St Saeran's Church

The size and beauty of St Saeran’s is a reflection of the importance of Llanynys in the history of North East Wales.  A village the size of Llanynys has no real business owning so imposing a church.  But Llanynys was important.  The village is 6th century, certainly, home to a clas, a religious community, essentially a monastery.  It was the mother church over a wide area of southern Dyffryn Clwyd, and its influence can be felt.  Llanynys translates as, ‘Island Church (or religious site), due to the fact that the area would often be surrounded by flood waters, cutting it off from the outside, not unlike the more famous Glastonbury in Somerset.  It suggests an isolation and serenity that would have been important, if not essential to a monastery.  It also suggests why the church was, and is surrounded by few buildings.

St Saeran is somewhat obscure, and little known now though there are traces of him in the landscape.  The well at Derwen, Ffynnon Sara is dedicated to him, and gives an idea of the far reaching influence of Llanynys.  There is a reference to him in the ‘Bonedd y Saint’ from 1455, and his name translates as something close to, ‘wright (or possibly carpenter) the younger’.  There is a suggestion that the church was originally dedicated to St Mor, but was later dedicated to St Saeran, possibly after he was buried in Llanynys.

In the Welsh war of 1282, St Sarean’s was badly damaged by English soldiers, and received considerable compensation as a result.  Little is known as to why it was damaged, but it does suggest that its importance and influence made it a target.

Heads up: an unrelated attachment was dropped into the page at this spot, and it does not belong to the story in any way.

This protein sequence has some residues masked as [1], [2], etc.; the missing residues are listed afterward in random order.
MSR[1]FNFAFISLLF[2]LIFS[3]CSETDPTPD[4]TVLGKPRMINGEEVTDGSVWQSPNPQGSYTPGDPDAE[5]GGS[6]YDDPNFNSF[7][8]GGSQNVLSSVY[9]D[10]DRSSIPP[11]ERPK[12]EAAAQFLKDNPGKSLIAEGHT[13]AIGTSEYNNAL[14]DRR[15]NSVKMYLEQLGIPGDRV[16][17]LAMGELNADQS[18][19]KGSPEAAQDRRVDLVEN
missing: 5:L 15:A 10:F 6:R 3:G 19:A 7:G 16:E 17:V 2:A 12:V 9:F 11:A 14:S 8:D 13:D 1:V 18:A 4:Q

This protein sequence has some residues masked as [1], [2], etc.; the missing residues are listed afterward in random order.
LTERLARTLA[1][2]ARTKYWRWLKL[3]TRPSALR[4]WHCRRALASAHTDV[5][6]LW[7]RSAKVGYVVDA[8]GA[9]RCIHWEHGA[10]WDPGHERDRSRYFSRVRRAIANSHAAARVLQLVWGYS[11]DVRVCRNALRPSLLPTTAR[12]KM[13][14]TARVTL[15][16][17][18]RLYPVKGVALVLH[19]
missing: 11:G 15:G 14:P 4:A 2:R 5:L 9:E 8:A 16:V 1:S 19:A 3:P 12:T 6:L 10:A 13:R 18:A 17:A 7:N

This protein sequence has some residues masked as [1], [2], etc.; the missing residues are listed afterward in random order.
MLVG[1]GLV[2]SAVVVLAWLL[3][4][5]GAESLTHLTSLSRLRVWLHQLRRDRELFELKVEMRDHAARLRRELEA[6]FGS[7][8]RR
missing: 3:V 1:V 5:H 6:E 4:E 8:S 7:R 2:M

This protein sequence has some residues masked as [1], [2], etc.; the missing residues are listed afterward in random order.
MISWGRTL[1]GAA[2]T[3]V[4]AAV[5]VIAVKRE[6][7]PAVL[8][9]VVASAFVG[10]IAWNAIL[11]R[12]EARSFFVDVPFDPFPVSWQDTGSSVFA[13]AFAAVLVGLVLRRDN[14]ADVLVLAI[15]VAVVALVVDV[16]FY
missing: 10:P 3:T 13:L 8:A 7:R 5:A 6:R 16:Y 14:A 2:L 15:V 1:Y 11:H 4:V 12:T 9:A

St Christopher & the Christ Child.  Note the still vibrant green of the foliage on Christopher's staff

On entering the church, the magnificent 15th century wall painting is immediately obvious.  Its size alone commands attention.  The painting was discovered under plaster in 1967, and is considered by many to be the finest piece of medieval wall painting in North Wales.  The painting depicts St Christopher carrying the infant Jesus across the river, shoals of intricately detailed fish about his feet.  It is a work of real power and beauty.  Other than the Virgin Mary, St Christopher was the most popular subject of medieval wall painting.  He became the patron saint of travellers, and was thought to protect his followers from sudden death, fainting and falling.   Wall paintings of St Christopher were often placed directly before the entrances to churches, reassuring visitors with his protection.  The example of St Saeran’s is undeniably powerful, reaching through the centuries since its creation, forcing its modern audience to make witness to a faith that for many has become vague at best, but for our ancestors of the 15th century was an ever present.  The depiction of the Christ child has a very real power, but it is the staff of St Christopher that seemed to hold me, with its vivid foliage.  The wall painting was covered in the 17th century by a painting with text in Welsh.  This has been removed and preserved.